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Dive into the heart of town life as it once was and how it is today with a visit to the town hall and explore the Salle des Consuls (consul room) and its period furniture.
► Town Hall
Tarascon’s town hall is a listed monument designed by Brother Trinitaire Darmin in 1648 to house the community’s documents in case of danger and it has barely changed since. It was worked on until 1670 and it wasn’t until the 17th century that the superb woodwork that you can still see today in the Salle des Consuls was fitted. This room, furnished with beautiful paintings, is now used for weddings and community functions. The town’s 15th century coat of arms depicting the château and the Tarasque is carved into the entrance.
Its Louis XIII façade is dedicated to Martha and is a sculpture of Louis le Mâle flooring the Tarasque. The Latin inscription is a reminder of the consular dedication: "The year 1648 and the 6th year of Louis XIV’s reign and the regency of his pious mother to the glory of God, our host and of the Virgin Mary, our hostess, this building, whose enclosure was too narrow, has been extended and reconstructed to better suit the needs of public affairs and the town’s ornament.”
Hôtel de Ville - Place du Marché
13 150 Tarascon
Contact: 04 90 91 00 07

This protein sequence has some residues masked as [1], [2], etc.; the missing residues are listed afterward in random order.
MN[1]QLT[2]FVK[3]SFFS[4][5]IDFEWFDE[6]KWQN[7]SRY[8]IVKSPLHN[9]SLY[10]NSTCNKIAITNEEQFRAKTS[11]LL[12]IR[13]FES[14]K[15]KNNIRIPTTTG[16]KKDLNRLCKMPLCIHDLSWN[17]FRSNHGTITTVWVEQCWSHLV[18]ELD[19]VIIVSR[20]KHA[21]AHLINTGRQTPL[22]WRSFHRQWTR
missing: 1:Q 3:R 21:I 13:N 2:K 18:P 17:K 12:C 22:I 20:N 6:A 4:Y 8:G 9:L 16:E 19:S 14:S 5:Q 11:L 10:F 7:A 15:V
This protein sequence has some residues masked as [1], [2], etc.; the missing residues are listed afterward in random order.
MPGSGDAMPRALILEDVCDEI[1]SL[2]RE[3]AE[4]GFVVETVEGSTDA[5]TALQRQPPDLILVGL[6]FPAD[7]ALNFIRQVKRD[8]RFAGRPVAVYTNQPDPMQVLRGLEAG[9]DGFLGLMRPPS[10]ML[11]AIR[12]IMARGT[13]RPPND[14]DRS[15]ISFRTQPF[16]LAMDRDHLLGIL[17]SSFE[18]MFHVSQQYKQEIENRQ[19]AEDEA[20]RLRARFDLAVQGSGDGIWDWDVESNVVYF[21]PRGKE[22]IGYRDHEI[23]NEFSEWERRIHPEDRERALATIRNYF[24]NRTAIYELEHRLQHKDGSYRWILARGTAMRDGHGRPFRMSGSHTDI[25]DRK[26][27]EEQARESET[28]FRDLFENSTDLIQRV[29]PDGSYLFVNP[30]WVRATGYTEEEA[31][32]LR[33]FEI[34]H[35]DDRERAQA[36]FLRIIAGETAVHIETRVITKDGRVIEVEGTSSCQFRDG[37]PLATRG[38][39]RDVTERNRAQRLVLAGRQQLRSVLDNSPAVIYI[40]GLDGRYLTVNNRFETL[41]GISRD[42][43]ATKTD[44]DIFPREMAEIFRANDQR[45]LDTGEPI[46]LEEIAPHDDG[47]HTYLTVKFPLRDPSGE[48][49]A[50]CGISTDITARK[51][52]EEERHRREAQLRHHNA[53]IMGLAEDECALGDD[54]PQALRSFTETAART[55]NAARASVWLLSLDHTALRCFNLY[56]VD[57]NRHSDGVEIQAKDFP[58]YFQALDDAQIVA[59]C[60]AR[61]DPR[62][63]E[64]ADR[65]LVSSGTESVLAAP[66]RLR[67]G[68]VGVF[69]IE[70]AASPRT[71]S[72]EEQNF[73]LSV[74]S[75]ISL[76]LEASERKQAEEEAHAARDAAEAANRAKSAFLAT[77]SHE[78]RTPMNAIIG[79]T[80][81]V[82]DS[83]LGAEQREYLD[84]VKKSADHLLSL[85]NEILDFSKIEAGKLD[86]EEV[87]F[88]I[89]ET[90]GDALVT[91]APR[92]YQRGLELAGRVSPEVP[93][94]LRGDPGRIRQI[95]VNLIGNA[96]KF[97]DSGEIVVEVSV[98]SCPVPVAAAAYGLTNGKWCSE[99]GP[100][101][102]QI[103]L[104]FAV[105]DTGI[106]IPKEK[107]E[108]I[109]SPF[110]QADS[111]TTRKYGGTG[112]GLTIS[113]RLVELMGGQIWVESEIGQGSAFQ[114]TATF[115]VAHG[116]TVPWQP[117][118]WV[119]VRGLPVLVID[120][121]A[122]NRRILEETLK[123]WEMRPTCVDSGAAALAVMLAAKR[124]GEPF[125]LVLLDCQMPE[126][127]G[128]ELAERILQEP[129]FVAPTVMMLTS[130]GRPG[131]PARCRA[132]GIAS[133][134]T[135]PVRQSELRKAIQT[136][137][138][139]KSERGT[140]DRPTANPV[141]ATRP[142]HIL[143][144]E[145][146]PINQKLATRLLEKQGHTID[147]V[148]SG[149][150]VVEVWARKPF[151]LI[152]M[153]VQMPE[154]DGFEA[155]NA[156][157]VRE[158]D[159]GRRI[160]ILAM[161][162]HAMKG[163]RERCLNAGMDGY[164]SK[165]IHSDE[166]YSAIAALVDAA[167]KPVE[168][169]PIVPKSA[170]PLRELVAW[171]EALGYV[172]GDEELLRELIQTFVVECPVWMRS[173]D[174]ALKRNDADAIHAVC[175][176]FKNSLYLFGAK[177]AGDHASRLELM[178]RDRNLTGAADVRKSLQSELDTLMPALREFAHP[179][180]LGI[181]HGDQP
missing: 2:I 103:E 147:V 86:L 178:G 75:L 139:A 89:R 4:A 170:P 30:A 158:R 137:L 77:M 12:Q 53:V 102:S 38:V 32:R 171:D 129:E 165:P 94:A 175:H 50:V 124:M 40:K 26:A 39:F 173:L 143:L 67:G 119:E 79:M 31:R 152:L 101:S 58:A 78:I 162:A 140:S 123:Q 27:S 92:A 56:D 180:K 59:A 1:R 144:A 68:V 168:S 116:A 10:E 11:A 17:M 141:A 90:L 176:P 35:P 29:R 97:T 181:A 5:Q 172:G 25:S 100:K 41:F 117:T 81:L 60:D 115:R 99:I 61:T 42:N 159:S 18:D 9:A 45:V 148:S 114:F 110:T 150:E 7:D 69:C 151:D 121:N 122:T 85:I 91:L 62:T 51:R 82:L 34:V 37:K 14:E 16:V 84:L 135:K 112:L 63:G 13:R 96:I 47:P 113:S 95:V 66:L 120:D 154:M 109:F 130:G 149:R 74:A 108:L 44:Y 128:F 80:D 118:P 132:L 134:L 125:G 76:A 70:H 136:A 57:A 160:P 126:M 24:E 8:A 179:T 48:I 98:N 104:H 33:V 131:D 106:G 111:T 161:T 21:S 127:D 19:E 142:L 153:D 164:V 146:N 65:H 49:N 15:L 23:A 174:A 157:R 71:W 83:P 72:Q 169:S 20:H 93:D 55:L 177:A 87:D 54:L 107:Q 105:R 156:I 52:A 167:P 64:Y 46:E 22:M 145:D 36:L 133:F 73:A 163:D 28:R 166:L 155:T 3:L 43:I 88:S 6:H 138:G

8:00 to noon and 13:30 to 17:00 Monday to Friday (Friday closing time: 16:30)
► The former Place du Marché
Vegetables were sold on Place du Marché and the square took on real importance during the 17th century thanks to the building of the town hall, which was once the edge of the town’s old Jewish area (Rue du Château).
►The former nun’s Chapel of the Refuge: the Persévérance - Rue Proudhon (between no. 8 and no.10) (no admission to the interior)
The Chapel of the Persévérance perpetuates the memory of an establishment founded in 1677 by the nuns of Notre Dame du Refuge, an order founded in Nancy by Marie Isabelle de la Croix following Saint Augustine’s rule. Notre Dame du Refuge titulature is related to the story of Saint Mary of Egypt, who sought refuge in the desert to purge her sins and whose cult was popular in the Middle Ages.
The house of Tarascon welcomed women wishing to do penance or sent there by the archbishop to make their lives honest and for some of them to be accepted into the religious order. But it soon had moral and financial setbacks and after the Revolution, the chapel was returned to the cult and kept its name, Refuge, until 1833 from which time Sunday school meetings were held here and described as perseverance.
Its façade is typically baroque with a recess flanked by two vases at the heart of a triangular pediment framed with pilasters on top of an entrance door with Corinthian capitals.